///2019 Abstract Details
2019 Abstract Details2019-07-13T07:45:15-05:00

Post Cesarean Delivery Pain: A Quality Improvement Initiative

Abstract Number: F3I-215
Abstract Type: Original Research

Fatemah Qasem MBBCh, MD1 ; Ardeshir Algooneh MD2; Fatemah Qasem MBBCh, MD3

Introduction:Cesarean delivery (CD) is the most common surgical procedure world wide and the incident is increasing.1 Pain management is crucial post CD to accelerate recovery of the mothers to go back to their normal daily activities. In addition, women with severe pain on the day after cesarean delivery have a 2.5- to 3-fold increased risk of postpartum depression and persistent pain 8 weeks later compared with those with mild pain.2 The rate of CD at our tertiary care academic obstetric center is 40%. Therefore, we conducted this quality improvement initiative to improve post operative pain management for patients undergoing elective CD, using the Plan-Do-Study-Act (PDSA) methodology.

Methods:Local REB approval was obtained for this study. Using numeric rating scale (NRS) for pain, we surveyed thirty five patients that underwent elective CD about their pain scores immediately after the procedure, at 24 hours and at 48 hours to determine our baseline data. Consequently, we conducted targeted interventions using the PDSA methodology to improve post cesarean delivery NRS. For PDSA cycle 1, we started with hospital staff education in regards pain management. This involved a weekly lecture for the nursing staff for a total of 4 weeks in addition to doing multidisciplinary rounds involving obstetricians and anesthesiologists, highlighting the importance and the deficits in the current pain management. For PDSA cycle 2, we implemented acute pain management service, where anesthesia would look after the patients’ pain management, implement multimodal analgesia and then transfer the patients’ care to the surgeons when appropriate. In addition,we looked at the overall analgesic consumption within 48 hours for all patients. We used a convenient sample to survey patients after each PDSA cycle to see if our interventions demonstrated any improvement in NRS. We recruited 37 and 35 patients in PDSA cycle 1 and 2 respectively.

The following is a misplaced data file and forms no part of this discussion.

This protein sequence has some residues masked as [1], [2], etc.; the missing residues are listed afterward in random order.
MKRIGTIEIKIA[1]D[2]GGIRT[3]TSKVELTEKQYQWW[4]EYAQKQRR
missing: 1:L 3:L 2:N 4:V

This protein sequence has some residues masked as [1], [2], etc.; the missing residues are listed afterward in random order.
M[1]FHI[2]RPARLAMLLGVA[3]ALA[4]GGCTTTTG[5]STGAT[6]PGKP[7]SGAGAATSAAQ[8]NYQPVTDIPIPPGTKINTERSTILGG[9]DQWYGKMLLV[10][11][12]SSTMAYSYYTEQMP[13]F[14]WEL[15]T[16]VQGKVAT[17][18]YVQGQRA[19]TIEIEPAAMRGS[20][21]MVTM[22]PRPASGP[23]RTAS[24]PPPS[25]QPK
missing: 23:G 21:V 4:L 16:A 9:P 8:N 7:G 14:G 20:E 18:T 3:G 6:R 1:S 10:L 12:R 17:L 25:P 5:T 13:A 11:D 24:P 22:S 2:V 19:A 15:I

Results: A total of 107 patients have been surveyed. At baseline measurement, mean NRS for pain at immediate, 24 hours and 48 hours were 2.3, 5.3 and 7.6,respectively. After implementing PDSA cycle 1, mean NRS were 1.8, 4.8 and 4.3 . In PDSA cycle 2, NRS were reduced substantially to 1.8, 3.5 and 3.5. at immediate ,24 hours and 48 hours compared to baseline group (Fig1).

Conclusions: Patients pain scores improved significantly after implementation of acute pain service and emphasizing the role of multimodal analgesia in pain management.



SOAP 2019